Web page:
April 1 (Bloomberg) -- A lawyer for New Jersey Governor Chris Christie’s office set up a showdown with a state legislative committee by turning aside a call to produce transcripts of interviews of more than 70 witnesses in an internal probe of the George Washington Bridge lane closings.
The report, by the law firm Gibson Dunn & Crutcher LLP, concluded on March 27 that Christie had no advance knowledge of a plot by an ex-aide, Bridget Anne Kelly, and a former ally, David Wildstein, to create traffic jams near the bridge. Those tie-ups were intended to punish the mayor of Fort Lee, New Jersey, for unknown ulterior reasons, Gibson Dunn said.
Those conclusions drew sharp criticism from state Senator Loretta Weinberg and Assemblyman John Wisniewski, who lead a panel investigating the tie-ups even as U.S. prosecutors probe for any crimes. The lawmakers want to see the interview notes and other documents Gibson Dunn used to produce its report. Gibson Dunn attorney Randy Mastro yesterday declined the request, which the committee hasn’t formally made yet.
“The Governor’s Office is fully cooperating with the U.S. Attorney Office’s investigation, and in that regard, has not publicly released accounts of interviews conducted in connection with the Gibson Dunn investigation,” Mastro said in a statement released by Christie’s office.
“If the Joint Committee chooses to issue further subpoenas, the governor’s office will review and respond to them at that time,” Mastro said. He said his firm made the findings public in a 345-page report along with hundreds of supporting exhibits.
The scandal has tarnished the popularity of Christie, a Republican weighing a White House run in 2016.
Wisniewski said in an interview that lawyers for the committee will subpoena the documents from Gibson Dunn. He said Christie has changed his attitude toward the committee.
“This is a marked difference from what the governor said in January, when he said he would cooperate fully,” Wisniewski said. “The governor may be satisfied that the Gibson Dunn report accomplished what he wanted, but we still have to see a transcript or even a summary of a transcript to see what was said, and not through the filter of Randy Mastro.”
Christie commissioned the taxpayer-funded report about the traffic jams, which ran from Sept. 9 to Sept. 12. The governor endorsed the report’s findings in a news conference last week, as well as in television interviews with ABC and Fox News. He said he hoped to put the scandal behind him as the other inquiries proceed.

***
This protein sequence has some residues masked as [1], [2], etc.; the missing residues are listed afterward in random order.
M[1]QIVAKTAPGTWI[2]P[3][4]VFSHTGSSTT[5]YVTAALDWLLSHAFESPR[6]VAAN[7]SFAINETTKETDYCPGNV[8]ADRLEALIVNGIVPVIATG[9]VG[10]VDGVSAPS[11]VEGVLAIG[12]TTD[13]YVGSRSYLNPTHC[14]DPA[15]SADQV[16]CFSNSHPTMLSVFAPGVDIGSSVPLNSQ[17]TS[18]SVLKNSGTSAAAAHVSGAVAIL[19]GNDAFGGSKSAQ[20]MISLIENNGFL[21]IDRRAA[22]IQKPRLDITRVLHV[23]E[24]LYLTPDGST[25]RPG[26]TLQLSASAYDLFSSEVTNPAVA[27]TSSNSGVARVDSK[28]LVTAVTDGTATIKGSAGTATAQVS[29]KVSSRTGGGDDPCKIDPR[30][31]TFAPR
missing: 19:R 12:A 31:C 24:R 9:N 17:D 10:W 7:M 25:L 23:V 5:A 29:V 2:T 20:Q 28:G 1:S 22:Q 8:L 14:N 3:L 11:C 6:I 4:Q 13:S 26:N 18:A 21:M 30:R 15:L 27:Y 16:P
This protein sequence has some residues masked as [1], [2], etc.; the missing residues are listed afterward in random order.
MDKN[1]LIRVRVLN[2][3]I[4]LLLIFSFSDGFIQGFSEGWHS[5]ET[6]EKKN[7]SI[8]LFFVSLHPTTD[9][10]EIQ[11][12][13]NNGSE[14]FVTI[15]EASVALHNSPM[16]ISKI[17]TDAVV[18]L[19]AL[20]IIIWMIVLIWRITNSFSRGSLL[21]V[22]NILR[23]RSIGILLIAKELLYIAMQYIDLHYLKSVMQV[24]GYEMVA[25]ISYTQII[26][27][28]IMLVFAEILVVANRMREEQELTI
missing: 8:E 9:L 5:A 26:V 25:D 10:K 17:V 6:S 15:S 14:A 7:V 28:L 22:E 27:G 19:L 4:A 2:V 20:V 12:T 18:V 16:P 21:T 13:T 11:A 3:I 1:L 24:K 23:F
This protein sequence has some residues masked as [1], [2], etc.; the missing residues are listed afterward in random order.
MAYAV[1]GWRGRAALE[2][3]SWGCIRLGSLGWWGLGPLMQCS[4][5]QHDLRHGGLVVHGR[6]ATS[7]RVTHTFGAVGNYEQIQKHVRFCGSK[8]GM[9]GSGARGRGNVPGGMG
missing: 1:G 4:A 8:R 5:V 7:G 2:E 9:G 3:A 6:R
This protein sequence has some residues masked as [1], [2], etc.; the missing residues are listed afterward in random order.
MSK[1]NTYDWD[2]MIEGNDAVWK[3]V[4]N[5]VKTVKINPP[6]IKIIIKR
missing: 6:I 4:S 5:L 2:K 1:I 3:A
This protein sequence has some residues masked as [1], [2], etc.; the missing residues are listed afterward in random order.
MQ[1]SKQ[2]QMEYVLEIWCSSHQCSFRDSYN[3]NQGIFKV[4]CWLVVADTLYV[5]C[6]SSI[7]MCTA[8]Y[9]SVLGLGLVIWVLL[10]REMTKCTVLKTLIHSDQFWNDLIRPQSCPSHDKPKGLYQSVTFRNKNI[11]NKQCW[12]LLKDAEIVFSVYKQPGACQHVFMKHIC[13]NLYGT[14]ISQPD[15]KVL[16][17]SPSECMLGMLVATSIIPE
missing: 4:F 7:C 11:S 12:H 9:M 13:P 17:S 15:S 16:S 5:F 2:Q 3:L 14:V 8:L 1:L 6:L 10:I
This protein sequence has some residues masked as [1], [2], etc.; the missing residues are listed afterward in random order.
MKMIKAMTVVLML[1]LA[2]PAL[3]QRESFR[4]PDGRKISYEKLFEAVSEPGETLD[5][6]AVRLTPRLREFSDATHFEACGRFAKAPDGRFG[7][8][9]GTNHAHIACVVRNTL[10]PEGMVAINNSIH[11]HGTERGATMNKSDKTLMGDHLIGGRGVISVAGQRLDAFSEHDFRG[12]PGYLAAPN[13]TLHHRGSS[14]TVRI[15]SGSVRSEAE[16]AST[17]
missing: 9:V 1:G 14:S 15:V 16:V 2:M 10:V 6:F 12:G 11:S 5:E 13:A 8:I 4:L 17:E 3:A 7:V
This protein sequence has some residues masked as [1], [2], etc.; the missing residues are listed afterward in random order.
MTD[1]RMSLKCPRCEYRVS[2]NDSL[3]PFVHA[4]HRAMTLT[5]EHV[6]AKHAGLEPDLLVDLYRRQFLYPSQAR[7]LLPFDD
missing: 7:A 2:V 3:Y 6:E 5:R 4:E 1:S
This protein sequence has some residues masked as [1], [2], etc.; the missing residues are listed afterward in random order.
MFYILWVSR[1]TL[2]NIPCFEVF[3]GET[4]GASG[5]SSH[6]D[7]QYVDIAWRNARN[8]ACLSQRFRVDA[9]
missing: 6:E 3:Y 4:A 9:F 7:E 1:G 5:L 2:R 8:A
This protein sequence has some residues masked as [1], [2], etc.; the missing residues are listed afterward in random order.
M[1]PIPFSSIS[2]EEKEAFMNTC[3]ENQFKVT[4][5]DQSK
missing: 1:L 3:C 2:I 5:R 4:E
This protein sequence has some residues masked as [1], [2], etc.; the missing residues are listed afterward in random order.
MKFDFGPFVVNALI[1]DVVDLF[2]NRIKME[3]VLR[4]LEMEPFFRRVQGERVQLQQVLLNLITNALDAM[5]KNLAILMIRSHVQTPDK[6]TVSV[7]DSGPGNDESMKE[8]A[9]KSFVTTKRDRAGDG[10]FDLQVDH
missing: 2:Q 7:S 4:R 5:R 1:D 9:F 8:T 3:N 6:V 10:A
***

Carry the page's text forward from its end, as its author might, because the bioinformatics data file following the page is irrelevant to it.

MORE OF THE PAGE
Weinberg and Wisniewski, both Democrats, said Mastro rushed to clear Christie after an incomplete investigation. Gibson Dunn was unable to interview several key witnesses, including Kelly, a former deputy chief of staff, and Wildstein, once a top appointee at the Port Authority of New York and New Jersey, which runs the bridge.
Kelly and Wildstein cited their constitutional right to avoid self-incrimination during the criminal probe, as has former Christie campaign manager William Stepien. On Jan. 8, Christie fired Kelly and cut ties to Stepien. Wildstein resigned in December.
Kelly said in an e-mail on Aug. 13: “Time for some traffic problems in Fort Lee.” Wildstein replied: “Got it.”
The report depicted Kelly as a liar, who cried, “seemed emotional” in a key meeting with Christie and had her state of mind affected by a relationship with Stepien that he ended.
On March 28, Michael Critchley, an attorney for Kelly, said “the report’s venomous, gratuitous, and inappropriate sexist remarks concerning Ms. Kelly have no place in what is alleged to be a professional and independent report.”
In an interview yesterday, Weinberg said the report was sexist in its treatment of Kelly.
“Do I think that they presented a picture of Bridget Kelly in terms of this so-called personal relationship based upon no evidence?” Weinberg said. “Yes, I do. Do I think it was sexist? Yes, I do.
‘‘I’m not an attorney, but I’ve got an awful lot of life experience,” said Weinberg. “Anybody who put their name on that report should be ashamed of themselves. The treatment of Bridget Kelly is bad enough, but there’s nothing in there to show it’s true. They carried it a step further to prove a point about her emotional health. That is completely off the wall.”
Weinberg said if Mastro claims the interviews are protected as privileged communications between attorneys and clients, or as an attorney’s work product, “then the public cannot draw any conclusions that this report was done objectively.”
Wisniewksi said: “What did he write down in those notes that they don’t want us to see? If this was a full, unfettered and unconstrained investigation, whatever is in the notes should be fair game.”
To contact the reporter on this story: David Voreacos in federal court in Newark, New Jersey, at
To contact the editors responsible for this story: Michael Hytha at email@example.com Peter Blumberg, Andrew Dunn